Los Angeles, CA – Today, the Los Angeles County Board of Supervisors unanimously approved a motion authored by Chair Janice Hahn to establish a one-year pilot summer tutoring program at LA County Library locations. The pilot is expected to launch in 2024 at 36 locations across the County, including 12 in Hahn’s district: Alondra (Norwalk), Bell Gardens, Bell, Cudahy, Hawaiian Gardens, Huntington Park, South Gate, Maywood, Lynwood, Norwalk, Clifton M. Brakensiek (Bellflower), and Paramount.
“I’m proud of the fact that our LA County Libraries are hubs of information and resources for residents, and now through our libraries we’re responding to yet another need. In historically overlooked communities, students are falling behind, perpetuating a cycle that we know contributes to lower quality of life. This program is going to give many the extra help they need to catch up, and it’ll also offer great summer job options for high school and college students who need the experience,” said Chair Hahn.
The program will operate for 8 weeks with a focus on reading and math for students in 1st through 8th grades. The 36 libraries are in high-need communities served by LA County Library, and were identified using the LA County Anti-Racism, Diversity, and Inclusion Initiative’s Racial Equity explorer tool. Library staff will work with local school districts to identify students for the program.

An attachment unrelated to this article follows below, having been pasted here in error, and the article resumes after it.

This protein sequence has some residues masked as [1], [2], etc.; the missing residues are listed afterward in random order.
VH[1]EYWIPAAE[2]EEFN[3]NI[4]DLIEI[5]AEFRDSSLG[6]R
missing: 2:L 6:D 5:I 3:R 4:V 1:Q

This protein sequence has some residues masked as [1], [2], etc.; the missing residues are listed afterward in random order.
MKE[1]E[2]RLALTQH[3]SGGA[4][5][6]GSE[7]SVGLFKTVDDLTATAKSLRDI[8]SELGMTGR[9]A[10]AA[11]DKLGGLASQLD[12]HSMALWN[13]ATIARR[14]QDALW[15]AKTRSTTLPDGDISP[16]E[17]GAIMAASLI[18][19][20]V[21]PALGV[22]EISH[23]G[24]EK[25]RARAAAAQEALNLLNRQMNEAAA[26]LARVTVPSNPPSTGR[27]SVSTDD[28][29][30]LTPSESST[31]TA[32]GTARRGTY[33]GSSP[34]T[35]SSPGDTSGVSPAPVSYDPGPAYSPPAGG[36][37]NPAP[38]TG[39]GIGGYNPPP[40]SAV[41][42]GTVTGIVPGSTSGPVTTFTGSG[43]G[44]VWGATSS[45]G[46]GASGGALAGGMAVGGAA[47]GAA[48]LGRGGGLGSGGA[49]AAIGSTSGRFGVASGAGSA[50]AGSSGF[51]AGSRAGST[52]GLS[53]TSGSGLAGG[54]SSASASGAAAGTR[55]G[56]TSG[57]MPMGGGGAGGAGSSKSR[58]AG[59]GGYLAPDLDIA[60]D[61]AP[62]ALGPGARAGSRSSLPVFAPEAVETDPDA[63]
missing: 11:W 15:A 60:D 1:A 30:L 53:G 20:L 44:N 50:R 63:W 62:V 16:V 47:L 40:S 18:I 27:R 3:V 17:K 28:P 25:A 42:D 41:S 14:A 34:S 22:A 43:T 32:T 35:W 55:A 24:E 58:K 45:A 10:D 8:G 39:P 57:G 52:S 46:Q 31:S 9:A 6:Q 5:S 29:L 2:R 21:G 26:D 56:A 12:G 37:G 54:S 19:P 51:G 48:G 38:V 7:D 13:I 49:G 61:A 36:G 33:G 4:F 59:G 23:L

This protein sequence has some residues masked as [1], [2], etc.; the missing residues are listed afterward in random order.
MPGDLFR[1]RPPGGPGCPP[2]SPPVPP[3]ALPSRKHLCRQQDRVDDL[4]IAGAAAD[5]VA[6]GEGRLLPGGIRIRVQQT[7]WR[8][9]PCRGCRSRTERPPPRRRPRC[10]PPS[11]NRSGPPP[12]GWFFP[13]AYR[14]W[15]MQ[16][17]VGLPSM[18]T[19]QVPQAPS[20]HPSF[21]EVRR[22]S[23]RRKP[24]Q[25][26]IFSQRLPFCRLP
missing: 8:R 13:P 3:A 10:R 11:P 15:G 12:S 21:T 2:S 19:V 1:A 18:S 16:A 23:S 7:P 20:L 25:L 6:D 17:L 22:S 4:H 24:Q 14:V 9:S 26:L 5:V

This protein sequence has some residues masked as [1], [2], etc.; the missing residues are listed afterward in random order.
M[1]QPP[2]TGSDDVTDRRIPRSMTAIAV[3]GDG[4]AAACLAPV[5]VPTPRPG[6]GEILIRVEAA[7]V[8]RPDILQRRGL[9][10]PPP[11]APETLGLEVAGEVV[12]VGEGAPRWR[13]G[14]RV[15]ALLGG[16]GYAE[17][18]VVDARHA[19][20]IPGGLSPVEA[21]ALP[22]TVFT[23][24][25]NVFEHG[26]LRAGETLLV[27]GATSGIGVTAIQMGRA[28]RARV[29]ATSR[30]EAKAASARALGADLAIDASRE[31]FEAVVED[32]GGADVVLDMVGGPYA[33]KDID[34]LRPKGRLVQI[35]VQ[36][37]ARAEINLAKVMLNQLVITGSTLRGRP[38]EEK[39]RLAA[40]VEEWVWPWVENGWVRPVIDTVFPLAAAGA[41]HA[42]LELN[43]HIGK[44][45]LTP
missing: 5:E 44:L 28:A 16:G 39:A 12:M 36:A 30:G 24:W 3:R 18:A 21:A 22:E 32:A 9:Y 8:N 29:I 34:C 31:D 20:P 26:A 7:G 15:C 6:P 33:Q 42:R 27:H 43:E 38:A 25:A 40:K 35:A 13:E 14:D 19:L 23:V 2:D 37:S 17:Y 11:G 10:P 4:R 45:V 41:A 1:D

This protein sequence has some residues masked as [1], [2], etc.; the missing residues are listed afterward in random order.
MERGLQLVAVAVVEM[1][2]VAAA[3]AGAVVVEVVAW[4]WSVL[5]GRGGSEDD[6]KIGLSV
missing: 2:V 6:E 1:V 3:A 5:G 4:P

“We are committed to providing equitable access to resources that support education and lifelong learning,” said Skye Patrick, LA County Library Director. “Establishing a pilot tutoring program at LA County Library will help students make the best use of our resources while also helping them cultivate a strong foundation for learning that will serve them well academically today and into the future.”
According to the 2022 California Reading Report Card, “58% of California’s third graders are below grade level in reading”. Among low-income students of color, that number rises to more than 75%. Low early reading achievement is highly correlated with low high-school grades, failure to graduate, and likelihood of being incarcerated. In addition, according to the Bill and Melinda Gates Foundation, research shows that students who pass Algebra 1 by 9th grade are twice as likely to graduate high school and more likely to enroll and graduate with a bachelor’s degree and go on to well-paid careers.